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Transabdominal lidocaine to induce fetal demise: a cohort study
  1. Matthew F Reeves1,2,3,4,
  2. Caroline N Goldfarb1,5,
  3. Stacey Leigh Rubin1,
  4. Jessica L Kuperstock1,2,
  5. Leah DiBianco1,
  6. Andrea Picciotto1,6
  1. 1DuPont Clinic, Washington, District of Columbia, USA
  2. 2The George Washington University School of Medicine and Health Sciences, Washington, District of Columbia, USA
  3. 3Department of Population, Family, and Reproductive Health, Johns Hopkins Bloomberg School of Public Health, Balitmore, Maryland, USA
  4. 4Department of Obstetrics & Gynecology, Stanford University School of Medicine, Stanford, California, USA
  5. 5Harvard Medical School, Boston, Massachusetts, USA
  6. 6Kansas City University College of Osteopathic Medicine, Kansas City, Missouri, USA
  1. Correspondence to Dr Matthew F Reeves, DuPont Clinic, Washington, DC 20036, USA; mreeves5{at}jhu.edu

Abstract

Introduction We sought to assess the efficacy of transabdominal intrafetal lidocaine to achieve fetal demise before pregnancy termination.

Methods This study was a retrospective cohort analysis of patients undergoing transabdominal intrafetal lidocaine injections prior to abortion procedures after 24 weeks from January 2018 to June 2020 at DuPont Clinic, an outpatient obstetrics and gynaecology clinic in Washington, DC, USA. We recorded data on maternal factors, gestational age, time of injection and fetal asystole, and injection dose and location. We defined successful intrafetal lidocaine injection as asystole achieved prior to the patient leaving the clinic.

Results We performed injections in 338 fetuses in 335 patients, with a median gestational age of 27 weeks and 6 days (range 24–32 weeks). Lidocaine dose was 200–240 mg in 310 cases (91.7%) and 400–480 mg in 27 cases (8.0%) without difference in success (p>0.05). Lidocaine successfully induced fetal demise with one injection in 331 cases (97.9%). A second injection was required to induce demise for five fetuses (1.5%). Intracardiac injection was successful in 280 of 285 cases (98.3%), with asystole confirmed within 1 min in 75% of cases. Intrathoracic injection caused asystole in 45 of 47 cases (95.7%), with asystole confirmed within 2 min in 75% of cases. Success was not significantly associated with gestational age, body mass index or parity (p>0.05). One patient reported lidocaine-related side effects (0.3%).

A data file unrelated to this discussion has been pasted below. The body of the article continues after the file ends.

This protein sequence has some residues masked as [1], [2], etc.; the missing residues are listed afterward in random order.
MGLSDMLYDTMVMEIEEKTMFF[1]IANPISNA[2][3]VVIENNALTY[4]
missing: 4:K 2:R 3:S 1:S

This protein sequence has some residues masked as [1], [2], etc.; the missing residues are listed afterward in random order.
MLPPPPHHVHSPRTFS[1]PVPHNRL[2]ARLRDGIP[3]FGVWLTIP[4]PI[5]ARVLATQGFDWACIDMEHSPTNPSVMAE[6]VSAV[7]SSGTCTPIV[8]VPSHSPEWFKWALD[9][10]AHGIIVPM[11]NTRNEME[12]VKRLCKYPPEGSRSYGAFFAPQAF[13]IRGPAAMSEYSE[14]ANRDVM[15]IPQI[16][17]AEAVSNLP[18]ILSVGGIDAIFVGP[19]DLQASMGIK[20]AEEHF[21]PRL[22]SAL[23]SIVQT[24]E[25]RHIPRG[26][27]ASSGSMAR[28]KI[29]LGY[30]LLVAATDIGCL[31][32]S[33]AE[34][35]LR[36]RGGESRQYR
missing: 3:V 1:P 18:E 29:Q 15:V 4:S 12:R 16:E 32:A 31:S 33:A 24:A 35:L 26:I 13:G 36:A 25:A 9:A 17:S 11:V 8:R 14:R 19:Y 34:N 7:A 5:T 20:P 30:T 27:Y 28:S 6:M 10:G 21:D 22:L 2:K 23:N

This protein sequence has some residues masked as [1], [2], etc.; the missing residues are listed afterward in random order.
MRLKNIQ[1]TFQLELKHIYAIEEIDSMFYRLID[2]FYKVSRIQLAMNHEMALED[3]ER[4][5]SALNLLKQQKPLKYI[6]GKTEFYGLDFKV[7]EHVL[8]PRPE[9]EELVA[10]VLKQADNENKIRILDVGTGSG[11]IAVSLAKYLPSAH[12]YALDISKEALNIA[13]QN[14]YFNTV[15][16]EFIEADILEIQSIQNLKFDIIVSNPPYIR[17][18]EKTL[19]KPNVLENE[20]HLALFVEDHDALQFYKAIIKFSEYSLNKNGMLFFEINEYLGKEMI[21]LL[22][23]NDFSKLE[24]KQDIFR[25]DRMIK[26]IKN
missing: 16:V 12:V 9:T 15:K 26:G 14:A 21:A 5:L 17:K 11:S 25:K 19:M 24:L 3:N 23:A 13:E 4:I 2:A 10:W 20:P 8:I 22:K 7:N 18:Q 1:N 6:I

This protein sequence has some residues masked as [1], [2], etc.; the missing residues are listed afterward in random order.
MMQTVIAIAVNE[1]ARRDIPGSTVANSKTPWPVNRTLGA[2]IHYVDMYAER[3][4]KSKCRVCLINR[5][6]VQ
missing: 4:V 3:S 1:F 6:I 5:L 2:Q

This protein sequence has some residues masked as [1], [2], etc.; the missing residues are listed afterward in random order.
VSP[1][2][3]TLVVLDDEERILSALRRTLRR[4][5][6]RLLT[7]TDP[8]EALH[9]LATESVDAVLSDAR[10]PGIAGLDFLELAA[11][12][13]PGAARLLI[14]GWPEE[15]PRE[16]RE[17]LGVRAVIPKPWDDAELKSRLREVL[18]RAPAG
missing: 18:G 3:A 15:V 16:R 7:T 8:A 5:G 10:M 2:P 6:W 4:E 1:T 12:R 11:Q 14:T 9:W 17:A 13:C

Conclusions Intrafetal lidocaine is a safe and effective method of inducing fetal demise. Intracardiac injection achieves fetal asystole almost immediately. Intrathoracic injection is also highly effective.

  • abortion, induced
  • Abortifacient Agents
  • family planning services

Data availability statement

Data are not publically available.

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Data availability statement

Data are not publically available.

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Footnotes

  • Contributors MFR and CNG analysed the data and drafted the manuscript. LD, AP and CNG collected the data. SLR, JLK and MFR were involved in the conception and execution of the methods analysed in the manuscript and provided critical revision. MFR is the study guarantor and accepts full responsibility for the work and conduct of the study, had access to the data, and controlled the decision to publish. The corresponding author attests that all listed authors meet authorship criteria and that no others meeting the criteria have been omitted.

  • Funding The authors did not receive a specific grant for this research from any funding agency in the public, commercial or not-for-profit sectors.

  • Competing interests MFR is a consultant to GenBioPro and Simple Health. He also serves on the board of directors of DKT International. All authors have completed the Unified Competing Interest form (available on request from the corresponding author) and declare: no support from any organisation for the submitted work; no financial relationships with any organisations that might have an interest in the submitted work in the previous 3 years, and no other relationships or activities that could appear to have influenced the submitted work.

  • Patient and public involvement Patients and/or the public were not involved in the design, conduct, reporting, or dissemination plans of this research.

  • Provenance and peer review Not commissioned; externally peer reviewed.

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